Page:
W3C home > Mailing lists > Public > www-style@w3.org > April 2005

Anti-aliasing border corners [spin-off of Style confirmation descriptors]

From: Barry <wassercrats@hotmail.com>
Date: Sun, 10 Apr 2005 18:52:31 -0400
Message-ID: <BAY102-DAV9447654CEA94075504185B9310@phx.gbl>
To: "Laurens Holst" <lholst@students.cs.uu.nl>, <www-style@w3.org>

Laurens Holst wrote:
> Besides, even when you would have a need for anti-aliased horizontal or 
> vertical lines (this could happen when drawing borders on non-whole-pixel 
> boundaries, which I don’t think is a good idea), it wouldn’t make anything 
> larger, the borders would still be exactly 1 pixel wide.

> In any case, there’s nothing much mysterious about anti-aliasing, and it 
> can be entirely handled by the user agent and CSS doesn’t need to worry 
> about it.

I looked at a <span style = "font-family: verdana; font-size: 
160pt;">P</span> with and without Windows XP font smoothing. With font 
smoothing, the straight top part of the "P" gained an extra pixel in width 
for a length of five pixels. This reduced the straight, equal-widthed 
section from 31 pixels to 26 pixels in length. With more aggressive 
anti-aliasing, it would be reduced even more.

If you specify a two-pixel top margin for text contained within a border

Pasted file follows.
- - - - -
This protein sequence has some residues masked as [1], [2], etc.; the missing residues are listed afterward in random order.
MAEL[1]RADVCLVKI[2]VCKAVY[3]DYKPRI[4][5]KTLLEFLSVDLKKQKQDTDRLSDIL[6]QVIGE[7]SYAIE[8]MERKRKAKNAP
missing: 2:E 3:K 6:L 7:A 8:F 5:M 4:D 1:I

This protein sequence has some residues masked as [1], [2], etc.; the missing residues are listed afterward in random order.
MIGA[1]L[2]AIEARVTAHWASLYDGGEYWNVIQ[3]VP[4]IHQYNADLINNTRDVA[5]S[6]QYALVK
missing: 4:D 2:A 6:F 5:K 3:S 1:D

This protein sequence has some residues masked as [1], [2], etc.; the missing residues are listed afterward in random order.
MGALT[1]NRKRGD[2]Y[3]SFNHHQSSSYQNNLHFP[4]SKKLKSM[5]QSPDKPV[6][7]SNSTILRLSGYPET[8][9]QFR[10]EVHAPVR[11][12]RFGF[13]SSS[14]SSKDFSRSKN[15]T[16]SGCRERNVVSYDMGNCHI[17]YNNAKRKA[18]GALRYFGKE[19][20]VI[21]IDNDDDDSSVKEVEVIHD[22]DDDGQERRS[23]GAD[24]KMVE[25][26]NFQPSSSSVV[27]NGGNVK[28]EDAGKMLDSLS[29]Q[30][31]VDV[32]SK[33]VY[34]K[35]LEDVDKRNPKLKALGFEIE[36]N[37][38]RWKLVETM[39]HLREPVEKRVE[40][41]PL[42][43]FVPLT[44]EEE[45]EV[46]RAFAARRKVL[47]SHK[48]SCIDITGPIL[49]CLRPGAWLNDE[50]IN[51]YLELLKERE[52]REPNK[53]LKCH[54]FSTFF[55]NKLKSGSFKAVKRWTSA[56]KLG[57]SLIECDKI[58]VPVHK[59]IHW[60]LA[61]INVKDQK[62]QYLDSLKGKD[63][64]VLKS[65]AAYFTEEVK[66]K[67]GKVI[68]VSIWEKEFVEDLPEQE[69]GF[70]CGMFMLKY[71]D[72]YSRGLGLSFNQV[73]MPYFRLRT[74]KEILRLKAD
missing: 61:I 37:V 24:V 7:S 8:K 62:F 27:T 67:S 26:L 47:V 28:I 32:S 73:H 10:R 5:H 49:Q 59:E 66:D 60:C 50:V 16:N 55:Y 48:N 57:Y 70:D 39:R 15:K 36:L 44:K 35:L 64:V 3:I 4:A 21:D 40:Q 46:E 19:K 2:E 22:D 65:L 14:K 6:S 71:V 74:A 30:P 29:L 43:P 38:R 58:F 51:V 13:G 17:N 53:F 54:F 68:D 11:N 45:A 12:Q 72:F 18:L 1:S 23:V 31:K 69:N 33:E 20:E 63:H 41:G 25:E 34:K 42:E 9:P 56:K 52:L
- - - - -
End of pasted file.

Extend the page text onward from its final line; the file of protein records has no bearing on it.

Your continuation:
with rounded corners, there might be only one pixel above the text for a 
length of several pixels, or maybe for the entire length of the top border, 
depending on the extent of the anti-aliasing. I don't know enough about 
anti-aliasing to know how aggressive the anti-aliasing would need to be 
before an entire top border would be an extra pixel thick. I'm just raising 
this issue incase it really could be an issue.

It might have to be made clear to the web developer whether the margins 
being set will be measured from the border as though there was no 
anti-aliasing, or if the margins will be measured from the anti-aliasing 
pixels. If there are no standards for this, it could be done either way, 
depending on the browser. There are three ways this issue can be addressed:

1. Create standards for how margins are handled in the event of anti-aliased 

2. Have text be anti-aliased whenever border corners are anti-aliased. Not a 
good option.

3. Make sure the straight parts of borders aren't thickened by 
anti-aliasing. I don't like this either.

If a web developer chooses rounded corners, he'll know about the obvious 
effect of there being less corner space, but extra pixels that thicken the 
"straight" sides of the border might pose a problem--without standards.

And as long as you're creating these standards, and since border-radius is 
pretty much useless without anti-aliasing, you might as well add an 
anti-alias property. 
Received on Sunday, 10 April 2005 22:52:30 UTC

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